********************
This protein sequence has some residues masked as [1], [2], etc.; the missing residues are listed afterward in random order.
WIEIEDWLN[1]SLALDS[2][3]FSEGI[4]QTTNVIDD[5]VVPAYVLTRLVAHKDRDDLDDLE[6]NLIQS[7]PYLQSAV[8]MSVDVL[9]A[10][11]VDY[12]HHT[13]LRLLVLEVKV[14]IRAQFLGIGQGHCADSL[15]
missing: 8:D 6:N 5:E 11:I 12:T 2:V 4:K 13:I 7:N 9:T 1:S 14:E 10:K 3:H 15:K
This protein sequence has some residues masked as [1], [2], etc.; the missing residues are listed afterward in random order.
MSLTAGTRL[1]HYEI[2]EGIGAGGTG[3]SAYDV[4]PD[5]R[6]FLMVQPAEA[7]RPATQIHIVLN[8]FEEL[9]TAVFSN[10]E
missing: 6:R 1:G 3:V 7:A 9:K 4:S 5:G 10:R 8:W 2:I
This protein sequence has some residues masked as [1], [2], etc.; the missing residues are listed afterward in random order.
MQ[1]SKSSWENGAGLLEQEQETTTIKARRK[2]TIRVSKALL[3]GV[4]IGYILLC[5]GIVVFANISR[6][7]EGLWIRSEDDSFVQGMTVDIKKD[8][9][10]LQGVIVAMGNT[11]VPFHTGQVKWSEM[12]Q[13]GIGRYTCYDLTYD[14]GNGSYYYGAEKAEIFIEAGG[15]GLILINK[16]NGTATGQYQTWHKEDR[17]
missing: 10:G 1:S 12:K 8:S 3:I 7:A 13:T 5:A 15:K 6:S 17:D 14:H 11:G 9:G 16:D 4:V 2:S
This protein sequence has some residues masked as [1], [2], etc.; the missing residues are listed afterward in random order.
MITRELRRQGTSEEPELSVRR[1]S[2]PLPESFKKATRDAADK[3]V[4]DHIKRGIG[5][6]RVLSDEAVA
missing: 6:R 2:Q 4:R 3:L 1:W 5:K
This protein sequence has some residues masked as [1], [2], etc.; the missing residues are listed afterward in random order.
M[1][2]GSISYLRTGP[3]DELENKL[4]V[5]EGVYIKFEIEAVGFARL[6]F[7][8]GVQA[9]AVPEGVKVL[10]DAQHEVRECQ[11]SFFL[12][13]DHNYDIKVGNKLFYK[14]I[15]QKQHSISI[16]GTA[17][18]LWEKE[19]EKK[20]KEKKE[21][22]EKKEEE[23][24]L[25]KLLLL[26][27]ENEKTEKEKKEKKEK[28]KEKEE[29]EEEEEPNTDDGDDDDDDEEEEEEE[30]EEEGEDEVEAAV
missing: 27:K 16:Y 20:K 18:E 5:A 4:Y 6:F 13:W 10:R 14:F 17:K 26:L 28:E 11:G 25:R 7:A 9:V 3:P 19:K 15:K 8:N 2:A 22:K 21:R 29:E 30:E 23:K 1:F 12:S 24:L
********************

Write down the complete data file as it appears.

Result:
This protein sequence has some residues masked as [1], [2], etc.; the missing residues are listed afterward in random order.
WIEIEDWLN[1]SLALDS[2][3]FSEGI[4]QTTNVIDD[5]VVPAYVLTRLVAHKDRDDLDDLE[6]NLIQS[7]PYLQSAV[8]MSVDVL[9]A[10][11]VDY[12]HHT[13]LRLLVLEVKV[14]IRAQFLGIGQGHCADSL[15]
missing: 8:D 6:N 5:E 11:I 12:T 2:V 4:K 13:I 7:N 9:T 1:S 14:E 10:K 3:H 15:K
This protein sequence has some residues masked as [1], [2], etc.; the missing residues are listed afterward in random order.
MSLTAGTRL[1]HYEI[2]EGIGAGGTG[3]SAYDV[4]PD[5]R[6]FLMVQPAEA[7]RPATQIHIVLN[8]FEEL[9]TAVFSN[10]E
missing: 6:R 1:G 3:V 7:A 9:K 4:S 5:G 10:R 8:W 2:I
This protein sequence has some residues masked as [1], [2], etc.; the missing residues are listed afterward in random order.
MQ[1]SKSSWENGAGLLEQEQETTTIKARRK[2]TIRVSKALL[3]GV[4]IGYILLC[5]GIVVFANISR[6][7]EGLWIRSEDDSFVQGMTVDIKKD[8][9][10]LQGVIVAMGNT[11]VPFHTGQVKWSEM[12]Q[13]GIGRYTCYDLTYD[14]GNGSYYYGAEKAEIFIEAGG[15]GLILINK[16]NGTATGQYQTWHKEDR[17]
missing: 10:G 1:S 12:K 8:S 3:I 7:A 13:T 5:A 15:K 6:S 17:D 14:H 11:G 9:G 16:D 4:V 2:S
This protein sequence has some residues masked as [1], [2], etc.; the missing residues are listed afterward in random order.
MITRELRRQGTSEEPELSVRR[1]S[2]PLPESFKKATRDAADK[3]V[4]DHIKRGIG[5][6]RVLSDEAVA
missing: 6:R 2:Q 4:R 3:L 1:W 5:K
This protein sequence has some residues masked as [1], [2], etc.; the missing residues are listed afterward in random order.
M[1][2]GSISYLRTGP[3]DELENKL[4]V[5]EGVYIKFEIEAVGFARL[6]F[7][8]GVQA[9]AVPEGVKVL[10]DAQHEVRECQ[11]SFFL[12][13]DHNYDIKVGNKLFYK[14]I[15]QKQHSISI[16]GTA[17][18]LWEKE[19]EKK[20]KEKKE[21][22]EKKEEE[23][24]L[25]KLLLL[26][27]ENEKTEKEKKEKKEK[28]KEKEE[29]EEEEEPNTDDGDDDDDDEEEEEEE[30]EEEGEDEVEAAV
missing: 27:K 16:Y 20:K 18:E 5:A 4:Y 6:F 13:W 10:R 14:F 17:K 26:L 28:E 11:G 25:R 7:A 9:V 3:P 19:K 15:K 8:N 2:A 22:K 21:R 29:E 30:E 23:K 1:F 12:S 24:L